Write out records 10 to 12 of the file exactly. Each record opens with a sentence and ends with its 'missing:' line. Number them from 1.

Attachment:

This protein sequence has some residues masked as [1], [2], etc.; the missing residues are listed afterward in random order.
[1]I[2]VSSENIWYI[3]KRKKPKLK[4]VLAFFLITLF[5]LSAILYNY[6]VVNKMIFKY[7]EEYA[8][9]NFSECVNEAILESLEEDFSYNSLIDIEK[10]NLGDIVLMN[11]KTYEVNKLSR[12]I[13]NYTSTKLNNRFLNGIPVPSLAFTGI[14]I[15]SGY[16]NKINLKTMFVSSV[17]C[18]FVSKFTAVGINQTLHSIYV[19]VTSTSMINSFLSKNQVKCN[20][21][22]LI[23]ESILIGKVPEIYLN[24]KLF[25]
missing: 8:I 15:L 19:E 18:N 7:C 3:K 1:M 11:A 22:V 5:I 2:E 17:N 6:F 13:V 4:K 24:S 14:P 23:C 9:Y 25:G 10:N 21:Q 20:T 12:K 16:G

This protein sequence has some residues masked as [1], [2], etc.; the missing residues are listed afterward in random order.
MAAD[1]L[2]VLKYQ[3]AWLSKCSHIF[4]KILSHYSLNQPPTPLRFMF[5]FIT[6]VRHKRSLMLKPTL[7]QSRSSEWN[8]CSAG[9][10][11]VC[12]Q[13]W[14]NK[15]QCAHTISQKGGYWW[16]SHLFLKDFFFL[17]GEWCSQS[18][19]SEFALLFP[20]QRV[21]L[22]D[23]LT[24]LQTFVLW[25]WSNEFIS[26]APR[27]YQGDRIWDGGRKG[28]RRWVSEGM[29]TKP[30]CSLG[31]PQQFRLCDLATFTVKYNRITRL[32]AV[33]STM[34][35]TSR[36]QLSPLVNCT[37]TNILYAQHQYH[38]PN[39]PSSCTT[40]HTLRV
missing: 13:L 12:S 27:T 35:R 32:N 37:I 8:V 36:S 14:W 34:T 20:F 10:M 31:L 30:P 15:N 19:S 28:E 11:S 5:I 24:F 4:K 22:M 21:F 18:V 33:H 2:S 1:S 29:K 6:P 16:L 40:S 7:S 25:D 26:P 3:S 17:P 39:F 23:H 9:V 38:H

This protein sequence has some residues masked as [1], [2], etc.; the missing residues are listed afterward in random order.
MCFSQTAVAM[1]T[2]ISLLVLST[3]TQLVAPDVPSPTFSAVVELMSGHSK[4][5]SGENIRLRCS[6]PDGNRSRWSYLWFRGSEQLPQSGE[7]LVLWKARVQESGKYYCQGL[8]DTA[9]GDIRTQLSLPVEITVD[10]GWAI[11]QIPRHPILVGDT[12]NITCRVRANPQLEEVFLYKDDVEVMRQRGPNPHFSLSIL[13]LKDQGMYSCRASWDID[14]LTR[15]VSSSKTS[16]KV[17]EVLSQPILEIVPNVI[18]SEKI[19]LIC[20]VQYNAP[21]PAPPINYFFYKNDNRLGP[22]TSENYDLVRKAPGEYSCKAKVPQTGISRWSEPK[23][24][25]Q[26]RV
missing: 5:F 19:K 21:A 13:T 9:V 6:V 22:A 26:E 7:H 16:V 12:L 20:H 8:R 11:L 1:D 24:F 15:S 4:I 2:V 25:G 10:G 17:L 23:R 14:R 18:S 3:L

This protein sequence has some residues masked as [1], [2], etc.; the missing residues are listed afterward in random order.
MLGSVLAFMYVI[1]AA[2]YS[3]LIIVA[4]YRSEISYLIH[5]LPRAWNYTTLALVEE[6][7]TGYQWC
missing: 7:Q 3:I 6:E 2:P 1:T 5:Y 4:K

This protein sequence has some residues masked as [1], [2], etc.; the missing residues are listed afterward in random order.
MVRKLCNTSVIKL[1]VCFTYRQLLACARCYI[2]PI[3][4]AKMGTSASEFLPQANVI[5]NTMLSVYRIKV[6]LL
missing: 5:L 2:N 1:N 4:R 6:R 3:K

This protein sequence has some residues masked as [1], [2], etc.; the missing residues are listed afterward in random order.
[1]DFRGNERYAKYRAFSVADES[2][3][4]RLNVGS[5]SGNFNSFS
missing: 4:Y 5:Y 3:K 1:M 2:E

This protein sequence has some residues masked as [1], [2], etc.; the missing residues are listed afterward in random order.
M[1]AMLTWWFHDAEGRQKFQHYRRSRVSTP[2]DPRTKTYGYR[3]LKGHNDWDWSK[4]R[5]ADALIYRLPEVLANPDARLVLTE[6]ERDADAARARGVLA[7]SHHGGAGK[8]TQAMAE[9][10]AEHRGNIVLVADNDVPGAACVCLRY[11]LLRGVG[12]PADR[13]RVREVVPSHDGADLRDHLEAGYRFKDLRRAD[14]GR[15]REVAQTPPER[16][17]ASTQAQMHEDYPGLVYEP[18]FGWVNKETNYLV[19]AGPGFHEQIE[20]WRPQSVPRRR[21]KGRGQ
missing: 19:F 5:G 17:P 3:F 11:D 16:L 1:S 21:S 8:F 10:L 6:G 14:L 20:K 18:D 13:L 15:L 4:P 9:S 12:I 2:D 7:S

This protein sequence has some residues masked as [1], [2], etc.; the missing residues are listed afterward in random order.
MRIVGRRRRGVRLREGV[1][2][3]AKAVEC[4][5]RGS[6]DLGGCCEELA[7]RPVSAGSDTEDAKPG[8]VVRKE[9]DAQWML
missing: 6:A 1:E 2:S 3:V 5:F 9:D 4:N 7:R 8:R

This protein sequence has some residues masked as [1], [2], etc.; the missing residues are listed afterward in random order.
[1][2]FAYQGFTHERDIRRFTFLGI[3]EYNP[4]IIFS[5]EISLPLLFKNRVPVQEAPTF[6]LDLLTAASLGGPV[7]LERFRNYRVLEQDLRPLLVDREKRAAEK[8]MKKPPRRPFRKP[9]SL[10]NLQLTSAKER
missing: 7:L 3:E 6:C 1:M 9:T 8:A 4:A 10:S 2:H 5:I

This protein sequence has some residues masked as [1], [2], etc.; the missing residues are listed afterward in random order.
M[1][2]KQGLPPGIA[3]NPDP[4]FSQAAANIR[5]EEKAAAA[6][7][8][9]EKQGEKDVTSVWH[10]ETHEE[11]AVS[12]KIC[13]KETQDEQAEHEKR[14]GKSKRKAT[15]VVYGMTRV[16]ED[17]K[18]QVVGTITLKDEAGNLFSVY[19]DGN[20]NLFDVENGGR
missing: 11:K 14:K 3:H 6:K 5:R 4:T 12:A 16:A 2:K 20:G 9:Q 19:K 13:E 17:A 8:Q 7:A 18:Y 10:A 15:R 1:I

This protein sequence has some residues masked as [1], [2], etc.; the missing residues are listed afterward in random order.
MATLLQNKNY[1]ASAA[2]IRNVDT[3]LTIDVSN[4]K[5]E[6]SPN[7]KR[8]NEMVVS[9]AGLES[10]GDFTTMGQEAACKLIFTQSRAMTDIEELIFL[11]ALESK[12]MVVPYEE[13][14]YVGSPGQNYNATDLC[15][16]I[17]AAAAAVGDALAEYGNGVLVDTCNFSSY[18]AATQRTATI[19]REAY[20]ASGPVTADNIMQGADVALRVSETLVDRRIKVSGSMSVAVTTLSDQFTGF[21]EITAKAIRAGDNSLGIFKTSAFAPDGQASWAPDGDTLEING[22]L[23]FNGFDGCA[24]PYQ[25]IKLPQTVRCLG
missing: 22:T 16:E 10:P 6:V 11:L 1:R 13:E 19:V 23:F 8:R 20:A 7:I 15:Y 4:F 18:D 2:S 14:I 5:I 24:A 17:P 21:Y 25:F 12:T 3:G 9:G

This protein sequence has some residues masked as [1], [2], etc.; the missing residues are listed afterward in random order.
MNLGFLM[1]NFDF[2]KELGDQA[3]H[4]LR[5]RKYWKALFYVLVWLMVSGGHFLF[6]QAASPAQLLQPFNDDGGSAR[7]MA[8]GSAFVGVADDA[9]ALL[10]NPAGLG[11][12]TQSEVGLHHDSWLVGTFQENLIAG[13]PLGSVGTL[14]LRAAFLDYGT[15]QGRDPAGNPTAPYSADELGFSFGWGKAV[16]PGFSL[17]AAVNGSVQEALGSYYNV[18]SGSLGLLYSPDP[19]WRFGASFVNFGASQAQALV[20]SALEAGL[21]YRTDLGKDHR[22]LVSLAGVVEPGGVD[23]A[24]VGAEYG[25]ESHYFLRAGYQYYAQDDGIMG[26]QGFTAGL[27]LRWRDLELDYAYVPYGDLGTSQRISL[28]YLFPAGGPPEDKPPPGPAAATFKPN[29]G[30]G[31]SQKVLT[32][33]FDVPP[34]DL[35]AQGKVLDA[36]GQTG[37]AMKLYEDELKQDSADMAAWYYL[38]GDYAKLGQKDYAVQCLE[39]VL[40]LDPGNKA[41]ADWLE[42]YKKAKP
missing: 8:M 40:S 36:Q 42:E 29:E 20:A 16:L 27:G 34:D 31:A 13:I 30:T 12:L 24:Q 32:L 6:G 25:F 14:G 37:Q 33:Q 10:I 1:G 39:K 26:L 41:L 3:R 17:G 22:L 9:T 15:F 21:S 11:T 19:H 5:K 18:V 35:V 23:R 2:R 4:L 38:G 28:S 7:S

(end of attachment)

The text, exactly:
This protein sequence has some residues masked as [1], [2], etc.; the missing residues are listed afterward in random order.
M[1][2]KQGLPPGIA[3]NPDP[4]FSQAAANIR[5]EEKAAAA[6][7][8][9]EKQGEKDVTSVWH[10]ETHEE[11]AVS[12]KIC[13]KETQDEQAEHEKR[14]GKSKRKAT[15]VVYGMTRV[16]ED[17]K[18]QVVGTITLKDEAGNLFSVY[19]DGN[20]NLFDVENGGR
missing: 11:K 14:K 3:H 6:K 5:R 4:T 12:A 16:A 2:K 20:G 9:Q 19:K 13:E 17:A 8:Q 7:A 18:Y 10:A 15:R 1:I

This protein sequence has some residues masked as [1], [2], etc.; the missing residues are listed afterward in random order.
MATLLQNKNY[1]ASAA[2]IRNVDT[3]LTIDVSN[4]K[5]E[6]SPN[7]KR[8]NEMVVS[9]AGLES[10]GDFTTMGQEAACKLIFTQSRAMTDIEELIFL[11]ALESK[12]MVVPYEE[13][14]YVGSPGQNYNATDLC[15][16]I[17]AAAAAVGDALAEYGNGVLVDTCNFSSY[18]AATQRTATI[19]REAY[20]ASGPVTADNIMQGADVALRVSETLVDRRIKVSGSMSVAVTTLSDQFTGF[21]EITAKAIRAGDNSLGIFKTSAFAPDGQASWAPDGDTLEING[22]L[23]FNGFDGCA[24]PYQ[25]IKLPQTVRCLG
missing: 22:T 16:E 10:P 6:V 11:L 1:R 13:E 19:V 23:F 8:R 20:A 7:I 15:Y 4:F 18:D 2:S 14:I 5:I 24:A 17:P 21:Y 25:F 12:T 3:G 9:G

This protein sequence has some residues masked as [1], [2], etc.; the missing residues are listed afterward in random order.
MNLGFLM[1]NFDF[2]KELGDQA[3]H[4]LR[5]RKYWKALFYVLVWLMVSGGHFLF[6]QAASPAQLLQPFNDDGGSAR[7]MA[8]GSAFVGVADDA[9]ALL[10]NPAGLG[11][12]TQSEVGLHHDSWLVGTFQENLIAG[13]PLGSVGTL[14]LRAAFLDYGT[15]QGRDPAGNPTAPYSADELGFSFGWGKAV[16]PGFSL[17]AAVNGSVQEALGSYYNV[18]SGSLGLLYSPDP[19]WRFGASFVNFGASQAQALV[20]SALEAGL[21]YRTDLGKDHR[22]LVSLAGVVEPGGVD[23]A[24]VGAEYG[25]ESHYFLRAGYQYYAQDDGIMG[26]QGFTAGL[27]LRWRDLELDYAYVPYGDLGTSQRISL[28]YLFPAGGPPEDKPPPGPAAATFKPN[29]G[30]G[31]SQKVLT[32][33]FDVPP[34]DL[35]AQGKVLDA[36]GQTG[37]AMKLYEDELKQDSADMAAWYYL[38]GDYAKLGQKDYAVQCLE[39]VL[40]LDPGNKA[41]ADWLE[42]YKKAKP
missing: 8:M 40:S 36:Q 42:E 29:E 20:A 16:L 27:G 34:D 31:A 13:I 30:T 12:L 24:Q 32:L 6:G 25:F 14:G 37:Q 33:Q 10:I 1:G 39:K 26:L 41:L 3:R 17:G 22:L 9:T 15:F 21:S 11:T 19:H 5:K 18:V 35:V 23:R 2:R 4:L 38:G 28:S 7:S